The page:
night I came full circle.
About 30 years ago, the first time I went to Carnegie Hall was for a concert by Nana Mouskouri. If you don’t know her, she’s a Greek singer who is tremendously popular in Europe and Australia. I first heard her in the ‘60s – that really dates me – when she had a variety show on the BBC that was a big hit in Australia. I fell in love with her music, from the Greek folk tunes to the French love songs, and her astonishing voice.
The concert at Carnegie Hall all those years ago took my breath away. In those days, many of her fans were Greeks, and the audience clapped and sang along. They knew the words to everything, including the Greek folk songs I couldn’t get my tongue around. Though even I knew some of the words to “Milisse Mou.”
Last night Nana Mouskouri played her last New York concert, as part of her farewell tour. This time it was held at the enormous Avery Fisher Hall in Lincoln Center, and the house was packed. The truth is, of course, at 72, Nana’s voice is not what it was, but nobody cared. We sang along, clapped along, and cheered (but quickly) every time she began to sing one of our favorites. For her “last” encore, she sang “Amazing Grace,” as she always does. Then she did one more. It could have been corny, but it wasn’t, because she brought the house down with her version of “My Way.”
Her last song, prior to the encores, was her signature song, “The White Rose of Athens.” There was a white rose on the microphone, and, not surprisingly, a huge bouquet of them presented to her.
I’ll always have her albums – I have lots of them – but I’ll never have another chance to hear her live. I’m so glad I got to say goodbye last night.
Now I have to go and play “Passport” again!
Today I visited my favorite museum in New York, The Morgan Library, which has spent the past couple of years undergoing major reconstruction. Now they're open again, with an open, airy entryway connecting the two buildings, and additional floors.
The Morgan Library was once the personal library of financier Pierpont Morgan, built next door to his residence. In my opinion, the actual library is the most beautiful room in New York - a combination of an astonishing decorated ceiling, and three tiers (three floors, really) of priceless, leather-bound books.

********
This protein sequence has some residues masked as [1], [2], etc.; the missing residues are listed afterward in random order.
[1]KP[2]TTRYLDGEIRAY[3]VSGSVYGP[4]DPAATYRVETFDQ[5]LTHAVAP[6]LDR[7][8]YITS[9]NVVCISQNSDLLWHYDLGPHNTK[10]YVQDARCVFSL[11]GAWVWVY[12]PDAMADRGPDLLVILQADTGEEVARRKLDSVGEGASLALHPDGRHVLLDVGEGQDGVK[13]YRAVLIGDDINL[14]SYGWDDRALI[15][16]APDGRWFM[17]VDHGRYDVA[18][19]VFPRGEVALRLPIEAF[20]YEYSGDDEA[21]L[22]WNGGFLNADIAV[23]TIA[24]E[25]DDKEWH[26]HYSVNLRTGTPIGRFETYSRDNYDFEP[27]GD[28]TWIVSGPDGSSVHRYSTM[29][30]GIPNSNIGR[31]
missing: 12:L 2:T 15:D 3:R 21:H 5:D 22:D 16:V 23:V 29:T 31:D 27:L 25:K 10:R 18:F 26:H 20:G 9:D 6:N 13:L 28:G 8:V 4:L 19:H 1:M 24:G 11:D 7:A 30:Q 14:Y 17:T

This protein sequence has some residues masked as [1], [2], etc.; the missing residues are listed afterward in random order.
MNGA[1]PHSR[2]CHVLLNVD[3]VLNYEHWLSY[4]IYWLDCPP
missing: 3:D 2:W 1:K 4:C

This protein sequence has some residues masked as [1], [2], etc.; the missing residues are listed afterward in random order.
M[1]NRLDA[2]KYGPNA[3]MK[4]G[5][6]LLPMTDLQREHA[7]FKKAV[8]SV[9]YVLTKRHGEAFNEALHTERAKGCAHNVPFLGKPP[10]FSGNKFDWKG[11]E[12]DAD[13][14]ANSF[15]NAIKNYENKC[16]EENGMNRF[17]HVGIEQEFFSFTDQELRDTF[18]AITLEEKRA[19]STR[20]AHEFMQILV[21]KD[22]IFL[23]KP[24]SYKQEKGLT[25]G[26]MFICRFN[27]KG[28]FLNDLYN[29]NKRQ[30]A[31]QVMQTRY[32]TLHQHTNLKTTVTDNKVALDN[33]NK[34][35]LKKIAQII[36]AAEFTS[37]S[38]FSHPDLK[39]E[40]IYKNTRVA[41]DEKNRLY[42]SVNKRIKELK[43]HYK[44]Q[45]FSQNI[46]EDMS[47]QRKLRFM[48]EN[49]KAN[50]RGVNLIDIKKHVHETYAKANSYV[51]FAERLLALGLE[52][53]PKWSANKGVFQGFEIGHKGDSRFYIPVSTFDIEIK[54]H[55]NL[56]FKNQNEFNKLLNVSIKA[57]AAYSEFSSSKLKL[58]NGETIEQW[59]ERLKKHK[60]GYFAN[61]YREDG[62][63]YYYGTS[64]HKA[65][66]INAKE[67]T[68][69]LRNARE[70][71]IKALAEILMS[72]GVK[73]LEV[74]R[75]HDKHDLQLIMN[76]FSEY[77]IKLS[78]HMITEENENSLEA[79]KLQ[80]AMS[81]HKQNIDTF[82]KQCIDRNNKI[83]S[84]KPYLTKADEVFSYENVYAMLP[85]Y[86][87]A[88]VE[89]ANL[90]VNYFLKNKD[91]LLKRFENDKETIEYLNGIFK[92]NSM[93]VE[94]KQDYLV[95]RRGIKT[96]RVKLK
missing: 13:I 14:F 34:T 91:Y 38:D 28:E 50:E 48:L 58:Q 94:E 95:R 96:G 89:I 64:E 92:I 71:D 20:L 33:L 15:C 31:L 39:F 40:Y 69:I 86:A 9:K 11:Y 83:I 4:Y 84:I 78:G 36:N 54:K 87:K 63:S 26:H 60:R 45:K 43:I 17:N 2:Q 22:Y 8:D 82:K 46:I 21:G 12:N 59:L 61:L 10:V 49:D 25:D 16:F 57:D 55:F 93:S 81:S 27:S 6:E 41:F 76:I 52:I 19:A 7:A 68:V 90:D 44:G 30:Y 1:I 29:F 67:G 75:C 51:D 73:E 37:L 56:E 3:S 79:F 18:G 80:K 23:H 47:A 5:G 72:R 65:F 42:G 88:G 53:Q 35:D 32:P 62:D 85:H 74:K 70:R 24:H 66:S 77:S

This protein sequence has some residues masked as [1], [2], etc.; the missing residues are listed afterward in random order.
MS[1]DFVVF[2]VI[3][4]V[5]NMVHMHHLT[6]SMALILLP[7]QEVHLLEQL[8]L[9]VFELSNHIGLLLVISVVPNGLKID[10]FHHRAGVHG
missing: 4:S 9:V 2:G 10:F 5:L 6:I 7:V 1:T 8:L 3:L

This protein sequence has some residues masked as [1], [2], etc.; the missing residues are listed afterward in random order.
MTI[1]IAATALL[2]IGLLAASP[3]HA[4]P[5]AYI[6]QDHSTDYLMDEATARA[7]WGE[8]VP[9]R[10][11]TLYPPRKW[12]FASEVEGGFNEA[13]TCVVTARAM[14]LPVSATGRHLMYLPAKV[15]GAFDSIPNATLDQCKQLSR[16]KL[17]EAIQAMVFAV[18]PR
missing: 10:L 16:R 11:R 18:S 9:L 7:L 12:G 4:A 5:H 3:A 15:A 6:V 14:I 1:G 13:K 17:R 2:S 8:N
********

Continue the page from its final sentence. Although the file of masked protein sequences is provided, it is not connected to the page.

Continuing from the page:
People amble around the room peering at the book spines (behind protective glass). In addition to the shelves of Voltaire and Goethe, I spotted one named "Les Quatre Heures de la Toilette des Dames," which by my rusty French translation meant "the four hours it takes women to get ready." Then I went home and Googled it, and found it was an erotic poem!
For a bibliophile like me, the Morgan Library is heaven, because it also contains one of the largest collections of illuminated manuscripts anywhere. I always leave it vowing to get out the paints and the gold leaf...it's magnificent! The Morgan also has three - count 'em, three - Gutenberg Bibles.
New York is an moveable feast of art and music. Every weekend, and most weeknights, you can find something that interests you.
There's art in the streets, too. Not the kind you see in European cities, that's centuries-old. Most of the art in New York is modern. When I first came here, I was astonished to find Henry Moore sculptures, which I thought of as something you found only in museums, were out there in parks and public areas, and people walked by without even noticing them. There's one in Lincoln Center, and another in the plaza of the United Nations.
Two of my favorites are elephants - the sculpture of the baby elephant outside the Equitable Building on 7th Avenue, and the much bigger one standing under the trees in the park at the U.N. That one is so naturalistic it always startles me.
Then there's the music. All kinds, in hundreds of places - concert halls, clubs, or just the streets and subways. One concert hall we like is the one at the 92nd Street Y (Lexington Avenue and 92nd Street) - one of the best small recital halls in the city. We have heard some wonderful concerts in the annual guitar series there. (But the seats are arranged badly - get a seat in the center, not on the sides, where your view of center stage is almost always blocked by the person sitting in front of you.)
A couple of years ago, we went to a street fair in Bay Ridge, and discovered the Jeff Samaha Vocal Ensemble. Their performance is so much fun! They sing (and play) their hearts out, doing all kinds of music. Check out the photos at right. (That's Jeff in the first one.) The three women (second from last) are singing "I'm a woman - W O M A N" with everything they've got!
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These photos are all of the Jeff Samaha Vocal Ensemble, who perform at the Bay Ridge street fair every year.